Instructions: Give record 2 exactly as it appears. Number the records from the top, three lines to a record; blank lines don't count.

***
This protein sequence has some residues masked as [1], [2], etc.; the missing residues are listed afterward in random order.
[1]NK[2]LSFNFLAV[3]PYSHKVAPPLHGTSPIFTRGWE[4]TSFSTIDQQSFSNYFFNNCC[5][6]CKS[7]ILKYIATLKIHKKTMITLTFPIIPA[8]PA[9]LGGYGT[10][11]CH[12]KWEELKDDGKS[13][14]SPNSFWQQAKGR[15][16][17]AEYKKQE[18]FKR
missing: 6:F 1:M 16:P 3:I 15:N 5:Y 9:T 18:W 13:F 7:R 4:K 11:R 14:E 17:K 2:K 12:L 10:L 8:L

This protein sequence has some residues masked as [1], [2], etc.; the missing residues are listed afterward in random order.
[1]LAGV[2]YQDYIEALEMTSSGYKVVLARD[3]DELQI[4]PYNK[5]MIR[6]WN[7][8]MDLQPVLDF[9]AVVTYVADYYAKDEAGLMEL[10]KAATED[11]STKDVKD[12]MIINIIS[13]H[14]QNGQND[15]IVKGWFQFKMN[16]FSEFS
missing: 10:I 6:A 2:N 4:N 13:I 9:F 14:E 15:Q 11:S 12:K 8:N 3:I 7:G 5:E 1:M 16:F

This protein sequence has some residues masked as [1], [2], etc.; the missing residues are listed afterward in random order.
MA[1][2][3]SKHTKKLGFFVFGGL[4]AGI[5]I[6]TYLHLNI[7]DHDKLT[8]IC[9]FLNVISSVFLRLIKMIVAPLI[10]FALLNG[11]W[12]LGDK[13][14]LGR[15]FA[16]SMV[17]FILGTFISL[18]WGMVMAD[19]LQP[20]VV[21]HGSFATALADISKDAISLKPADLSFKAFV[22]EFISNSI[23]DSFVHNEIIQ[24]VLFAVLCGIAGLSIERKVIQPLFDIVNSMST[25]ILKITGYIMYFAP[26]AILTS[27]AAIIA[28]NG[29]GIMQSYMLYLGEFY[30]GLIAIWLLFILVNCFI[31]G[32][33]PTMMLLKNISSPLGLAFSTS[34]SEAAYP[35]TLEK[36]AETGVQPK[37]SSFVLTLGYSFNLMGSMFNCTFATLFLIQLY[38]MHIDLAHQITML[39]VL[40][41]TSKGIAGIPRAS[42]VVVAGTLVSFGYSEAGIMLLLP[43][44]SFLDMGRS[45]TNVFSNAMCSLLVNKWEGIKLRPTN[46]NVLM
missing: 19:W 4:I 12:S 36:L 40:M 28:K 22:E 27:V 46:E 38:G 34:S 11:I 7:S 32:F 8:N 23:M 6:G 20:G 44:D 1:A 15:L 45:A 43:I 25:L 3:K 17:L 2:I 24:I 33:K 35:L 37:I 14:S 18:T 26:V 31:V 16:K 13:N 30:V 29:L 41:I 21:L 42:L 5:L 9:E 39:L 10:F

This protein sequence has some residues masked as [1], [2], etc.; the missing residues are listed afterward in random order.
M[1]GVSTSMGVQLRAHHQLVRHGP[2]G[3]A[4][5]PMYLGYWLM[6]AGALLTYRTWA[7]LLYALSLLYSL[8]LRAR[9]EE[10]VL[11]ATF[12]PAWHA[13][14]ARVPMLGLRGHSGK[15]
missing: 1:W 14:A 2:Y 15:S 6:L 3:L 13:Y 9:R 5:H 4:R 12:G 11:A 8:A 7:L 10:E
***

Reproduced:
This protein sequence has some residues masked as [1], [2], etc.; the missing residues are listed afterward in random order.
[1]LAGV[2]YQDYIEALEMTSSGYKVVLARD[3]DELQI[4]PYNK[5]MIR[6]WN[7][8]MDLQPVLDF[9]AVVTYVADYYAKDEAGLMEL[10]KAATED[11]STKDVKD[12]MIINIIS[13]H[14]QNGQND[15]IVKGWFQFKMN[16]FSEFS
missing: 10:I 6:A 2:N 4:N 13:I 9:F 14:E 15:Q 11:S 12:K 8:N 3:I 7:G 5:E 1:M 16:F